Earlier this week, Australia and Timor-Leste finally reached an expected agreement that defined the maritime boundary between the two countries. The deal holds potentially immense significance for Timor-Leste, not only because it is a step toward ending years of acrimony over its disputed border with Canberra, but also because it opens a pathway for development of the potentially lucrative Greater Sunrise gas fields, which could be a boost for its economy.
The border dispute between Canberra and Dili has continued to fester since Timor-Leste gained independence from Indonesia in 2002, with the issue rooted in agreements that date back decades earlier. That had resulted in oil giants Woodside Petroleum, ConocoPhillips, Royal Dutch Shell, and Osaka Gas mothballing Greater Sunrise.
But that could soon change, with Canberra and Dili expected to sign a maritime border agreement at the United Nations in New York on March 6, to be witnessed by Secretary General Antonio Gutteres, following an agreement after talks held in Kuala Lumpur.Enjoying this article? Click here to subscribe for full access. Just $5 a month.
Should things proceed as planned, the resolution of the border dispute and then the potential go-ahead for resource development would be a boost for Timor-Leste’s economy. It would also go a long way in helping resolve one of the significant challenges in the country’s foreign policy ahead of elections expected in a few months’ time as well as its pending bid to join ASEAN.
Many of the exact details of the deal have not been released. However, Portuguese media have reported Timor-Leste could secure as much as 80 percent of the returns, and that would be a boost in ensuring the tiny country’s economic sustainability. Greater Sunrise contains energy deposits worth around $50 billion, according to some estimates.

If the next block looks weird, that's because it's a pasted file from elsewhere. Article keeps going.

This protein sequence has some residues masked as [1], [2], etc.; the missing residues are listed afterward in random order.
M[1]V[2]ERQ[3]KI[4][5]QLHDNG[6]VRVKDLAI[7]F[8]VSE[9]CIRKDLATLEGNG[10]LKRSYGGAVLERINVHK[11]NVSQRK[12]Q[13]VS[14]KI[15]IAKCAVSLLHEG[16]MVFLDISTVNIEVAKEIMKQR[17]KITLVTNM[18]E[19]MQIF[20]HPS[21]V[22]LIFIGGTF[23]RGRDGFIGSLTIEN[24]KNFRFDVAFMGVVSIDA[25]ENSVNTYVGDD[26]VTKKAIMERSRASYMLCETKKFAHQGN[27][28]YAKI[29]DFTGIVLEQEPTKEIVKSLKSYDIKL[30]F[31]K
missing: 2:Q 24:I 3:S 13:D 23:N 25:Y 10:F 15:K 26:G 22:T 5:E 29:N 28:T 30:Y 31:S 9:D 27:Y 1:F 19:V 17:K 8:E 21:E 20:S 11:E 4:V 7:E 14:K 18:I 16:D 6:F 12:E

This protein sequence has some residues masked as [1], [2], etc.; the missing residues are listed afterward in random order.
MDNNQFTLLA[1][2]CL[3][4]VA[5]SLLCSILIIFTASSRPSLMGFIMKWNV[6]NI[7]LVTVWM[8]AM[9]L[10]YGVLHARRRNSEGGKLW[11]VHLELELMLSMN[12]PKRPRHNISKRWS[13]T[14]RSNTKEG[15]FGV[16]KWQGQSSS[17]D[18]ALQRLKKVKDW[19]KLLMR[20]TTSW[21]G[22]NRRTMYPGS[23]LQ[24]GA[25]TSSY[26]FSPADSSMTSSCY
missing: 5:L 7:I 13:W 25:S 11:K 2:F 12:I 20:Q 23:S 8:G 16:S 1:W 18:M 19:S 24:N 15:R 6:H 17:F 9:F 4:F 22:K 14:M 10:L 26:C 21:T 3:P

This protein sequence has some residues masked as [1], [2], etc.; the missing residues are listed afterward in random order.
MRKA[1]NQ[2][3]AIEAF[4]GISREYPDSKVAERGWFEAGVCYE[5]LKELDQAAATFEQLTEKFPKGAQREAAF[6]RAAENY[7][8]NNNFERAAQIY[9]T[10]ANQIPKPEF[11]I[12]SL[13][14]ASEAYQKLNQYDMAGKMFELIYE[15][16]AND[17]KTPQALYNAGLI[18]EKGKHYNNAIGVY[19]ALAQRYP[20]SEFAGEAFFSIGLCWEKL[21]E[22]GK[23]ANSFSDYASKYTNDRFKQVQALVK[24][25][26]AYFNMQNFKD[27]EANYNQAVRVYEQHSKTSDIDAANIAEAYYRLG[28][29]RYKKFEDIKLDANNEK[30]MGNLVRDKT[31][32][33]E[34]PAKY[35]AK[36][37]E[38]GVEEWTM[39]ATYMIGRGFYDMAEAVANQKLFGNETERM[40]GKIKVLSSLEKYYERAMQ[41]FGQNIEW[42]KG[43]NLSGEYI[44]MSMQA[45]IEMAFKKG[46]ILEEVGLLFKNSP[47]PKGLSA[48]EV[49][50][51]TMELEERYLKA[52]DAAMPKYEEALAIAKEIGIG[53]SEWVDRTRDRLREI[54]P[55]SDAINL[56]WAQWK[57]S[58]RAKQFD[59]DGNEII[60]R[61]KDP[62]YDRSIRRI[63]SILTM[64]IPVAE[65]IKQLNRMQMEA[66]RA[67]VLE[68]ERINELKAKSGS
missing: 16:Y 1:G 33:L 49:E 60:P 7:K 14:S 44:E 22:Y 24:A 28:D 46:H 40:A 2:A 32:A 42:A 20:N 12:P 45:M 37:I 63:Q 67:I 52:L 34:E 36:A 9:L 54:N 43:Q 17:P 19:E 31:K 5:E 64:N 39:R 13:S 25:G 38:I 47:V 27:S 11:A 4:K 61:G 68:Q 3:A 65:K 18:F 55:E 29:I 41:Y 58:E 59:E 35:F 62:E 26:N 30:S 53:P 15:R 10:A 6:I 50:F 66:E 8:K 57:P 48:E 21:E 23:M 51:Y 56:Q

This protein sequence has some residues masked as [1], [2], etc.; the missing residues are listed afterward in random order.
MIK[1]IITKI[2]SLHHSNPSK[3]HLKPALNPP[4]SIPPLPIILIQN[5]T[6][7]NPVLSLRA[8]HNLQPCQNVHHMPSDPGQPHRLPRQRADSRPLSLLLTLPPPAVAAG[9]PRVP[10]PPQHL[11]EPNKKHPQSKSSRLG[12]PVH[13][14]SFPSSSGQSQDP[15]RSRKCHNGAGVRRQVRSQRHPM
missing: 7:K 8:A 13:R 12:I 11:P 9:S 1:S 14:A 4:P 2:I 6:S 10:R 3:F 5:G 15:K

Timor-Leste began negotiating an agreement in 2004, arguing the border should be drawn at the halfway point from Australia. That would have enabled Timor-Leste to claim most of the oil and gas field, upsetting Australia, which had already negotiated a deal with Jakarta when Timor-Leste was ruled as part of Indonesia.
Lead-manager in the project, Woodside Petroleum, said the agreement would “help to provide the fiscal and regulatory certainty” needed to develop the field but other issues still need to be resolved, and that includes an agreement on where and who will process the oil and gas.
For instance, Dili wants refineries built on its shores and efforts made to train locals and provide jobs. But the operators have balked, citing the Timor Trough, an undersea trench that plunges to depths of between 3 and 5 kilometers. Costs associated with building an 80 centimeter pipeline through the trench would be astronomical and render Greater Sunrise unviable.
Instead, Woodside and its partners would prefer to bring in the latest technology built on massive pontoons, which would enable the company to process at sea before shipping to market. Another alternative is to construct a pipeline to Darwin on Australia’s north coast.
The recent inroads made follow on from progress seen late last year. A historic breakthrough leading to the agreement was announced in the Permanent Court of Arbitration in The Hague last September, enabling the final agreement to proceed. The announcement was described by former President and Prime Minister Xanana Gusmao as heralding “a new era in Timor-Leste’s friendship with Australia.”
The independence leader said that the agreement followed a “long and at times difficult process, to help us achieve our dream of full sovereignty and to finally settle our maritime boundaries with Australia.”
Australia’s relationship with Timor-Leste has been strained due to this issue, with the border dispute and development of Greater Sunrise at times shrouded by other allegations such as spying and bullying by Dili’s much larger neighbor. That’s unfortunate, particularly given Australia’s other contributions to Timor-Leste.
Given the history of this issue as well as the other present and future domestic and foreign policy challenges Timor-Leste faces, one can only hope that the “new era” Gusmao referred to in the country’s ties with Australia will in fact come into being.
Luke Hunt can be followed on Twitter @lukeanthonyhunt.